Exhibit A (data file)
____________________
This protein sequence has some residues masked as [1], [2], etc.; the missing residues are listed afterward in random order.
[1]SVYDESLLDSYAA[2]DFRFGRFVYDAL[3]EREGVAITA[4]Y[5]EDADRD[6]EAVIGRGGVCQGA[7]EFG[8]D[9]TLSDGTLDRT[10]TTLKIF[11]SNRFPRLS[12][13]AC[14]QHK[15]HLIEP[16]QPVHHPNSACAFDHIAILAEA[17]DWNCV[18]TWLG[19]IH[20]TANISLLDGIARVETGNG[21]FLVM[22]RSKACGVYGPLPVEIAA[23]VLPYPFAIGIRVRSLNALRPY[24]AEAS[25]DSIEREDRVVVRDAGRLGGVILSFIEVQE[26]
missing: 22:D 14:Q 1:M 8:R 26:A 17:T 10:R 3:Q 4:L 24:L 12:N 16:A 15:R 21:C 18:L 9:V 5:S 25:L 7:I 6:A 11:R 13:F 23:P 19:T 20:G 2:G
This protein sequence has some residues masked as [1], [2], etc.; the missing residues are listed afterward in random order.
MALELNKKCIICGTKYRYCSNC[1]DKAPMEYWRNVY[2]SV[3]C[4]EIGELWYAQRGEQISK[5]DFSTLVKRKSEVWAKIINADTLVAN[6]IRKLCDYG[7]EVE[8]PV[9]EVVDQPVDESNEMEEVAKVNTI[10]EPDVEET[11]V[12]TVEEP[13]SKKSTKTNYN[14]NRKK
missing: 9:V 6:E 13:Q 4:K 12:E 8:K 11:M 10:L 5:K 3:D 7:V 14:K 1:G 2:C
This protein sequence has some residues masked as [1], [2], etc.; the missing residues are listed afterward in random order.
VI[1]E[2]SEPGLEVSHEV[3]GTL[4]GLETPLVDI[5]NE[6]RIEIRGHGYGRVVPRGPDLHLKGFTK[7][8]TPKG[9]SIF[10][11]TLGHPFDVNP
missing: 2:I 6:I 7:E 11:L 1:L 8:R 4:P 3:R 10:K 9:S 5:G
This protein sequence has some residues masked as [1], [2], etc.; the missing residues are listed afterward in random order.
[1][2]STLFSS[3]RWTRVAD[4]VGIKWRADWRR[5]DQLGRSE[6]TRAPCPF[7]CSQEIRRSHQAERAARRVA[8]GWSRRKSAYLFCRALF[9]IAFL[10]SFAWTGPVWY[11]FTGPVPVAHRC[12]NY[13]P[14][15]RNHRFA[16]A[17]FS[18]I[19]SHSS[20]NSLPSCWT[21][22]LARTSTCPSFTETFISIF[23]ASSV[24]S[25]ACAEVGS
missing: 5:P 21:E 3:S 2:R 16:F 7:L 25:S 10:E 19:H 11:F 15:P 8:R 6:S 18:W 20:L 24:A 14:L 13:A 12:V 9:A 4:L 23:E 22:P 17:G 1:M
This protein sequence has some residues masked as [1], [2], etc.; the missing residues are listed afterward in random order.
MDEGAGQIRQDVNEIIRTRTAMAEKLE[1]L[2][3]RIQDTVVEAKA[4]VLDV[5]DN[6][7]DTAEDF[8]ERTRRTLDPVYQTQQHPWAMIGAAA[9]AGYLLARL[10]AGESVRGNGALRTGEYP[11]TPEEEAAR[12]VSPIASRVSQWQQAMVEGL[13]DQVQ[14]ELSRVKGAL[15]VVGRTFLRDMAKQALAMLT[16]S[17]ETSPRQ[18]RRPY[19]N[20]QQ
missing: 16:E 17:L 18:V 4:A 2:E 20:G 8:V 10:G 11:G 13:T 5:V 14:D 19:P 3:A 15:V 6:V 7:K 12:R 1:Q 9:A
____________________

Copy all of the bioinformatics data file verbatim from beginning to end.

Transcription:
This protein sequence has some residues masked as [1], [2], etc.; the missing residues are listed afterward in random order.
[1]SVYDESLLDSYAA[2]DFRFGRFVYDAL[3]EREGVAITA[4]Y[5]EDADRD[6]EAVIGRGGVCQGA[7]EFG[8]D[9]TLSDGTLDRT[10]TTLKIF[11]SNRFPRLS[12][13]AC[14]QHK[15]HLIEP[16]QPVHHPNSACAFDHIAILAEA[17]DWNCV[18]TWLG[19]IH[20]TANISLLDGIARVETGNG[21]FLVM[22]RSKACGVYGPLPVEIAA[23]VLPYPFAIGIRVRSLNALRPY[24]AEAS[25]DSIEREDRVVVRDAGRLGGVILSFIEVQE[26]
missing: 22:D 14:Q 1:M 8:R 26:A 17:T 10:R 3:Q 4:L 24:L 12:N 16:A 15:R 21:C 18:L 9:V 5:S 25:L 7:I 6:A 11:R 13:F 23:P 19:T 20:G 2:G
This protein sequence has some residues masked as [1], [2], etc.; the missing residues are listed afterward in random order.
MALELNKKCIICGTKYRYCSNC[1]DKAPMEYWRNVY[2]SV[3]C[4]EIGELWYAQRGEQISK[5]DFSTLVKRKSEVWAKIINADTLVAN[6]IRKLCDYG[7]EVE[8]PV[9]EVVDQPVDESNEMEEVAKVNTI[10]EPDVEET[11]V[12]TVEEP[13]SKKSTKTNYN[14]NRKK
missing: 9:V 6:E 13:Q 4:K 12:E 8:K 11:M 10:L 5:K 3:D 7:V 14:K 1:G 2:C
This protein sequence has some residues masked as [1], [2], etc.; the missing residues are listed afterward in random order.
VI[1]E[2]SEPGLEVSHEV[3]GTL[4]GLETPLVDI[5]NE[6]RIEIRGHGYGRVVPRGPDLHLKGFTK[7][8]TPKG[9]SIF[10][11]TLGHPFDVNP
missing: 2:I 6:I 7:E 11:L 1:L 8:R 4:P 3:R 10:K 9:S 5:G
This protein sequence has some residues masked as [1], [2], etc.; the missing residues are listed afterward in random order.
[1][2]STLFSS[3]RWTRVAD[4]VGIKWRADWRR[5]DQLGRSE[6]TRAPCPF[7]CSQEIRRSHQAERAARRVA[8]GWSRRKSAYLFCRALF[9]IAFL[10]SFAWTGPVWY[11]FTGPVPVAHRC[12]NY[13]P[14][15]RNHRFA[16]A[17]FS[18]I[19]SHSS[20]NSLPSCWT[21][22]LARTSTCPSFTETFISIF[23]ASSV[24]S[25]ACAEVGS
missing: 5:P 21:E 3:S 2:R 16:F 7:L 25:S 10:E 19:H 11:F 15:P 8:R 6:S 18:W 20:L 24:A 14:L 13:A 12:V 9:A 4:L 23:E 22:P 17:G 1:M
This protein sequence has some residues masked as [1], [2], etc.; the missing residues are listed afterward in random order.
MDEGAGQIRQDVNEIIRTRTAMAEKLE[1]L[2][3]RIQDTVVEAKA[4]VLDV[5]DN[6][7]DTAEDF[8]ERTRRTLDPVYQTQQHPWAMIGAAA[9]AGYLLARL[10]AGESVRGNGALRTGEYP[11]TPEEEAAR[12]VSPIASRVSQWQQAMVEGL[13]DQVQ[14]ELSRVKGAL[15]VVGRTFLRDMAKQALAMLT[16]S[17]ETSPRQ[18]RRPY[19]N[20]QQ
missing: 16:E 17:L 18:V 4:A 2:E 20:G 8:V 10:G 11:G 13:T 5:V 14:D 19:P 3:A 15:V 6:V 7:K 12:R 1:Q 9:A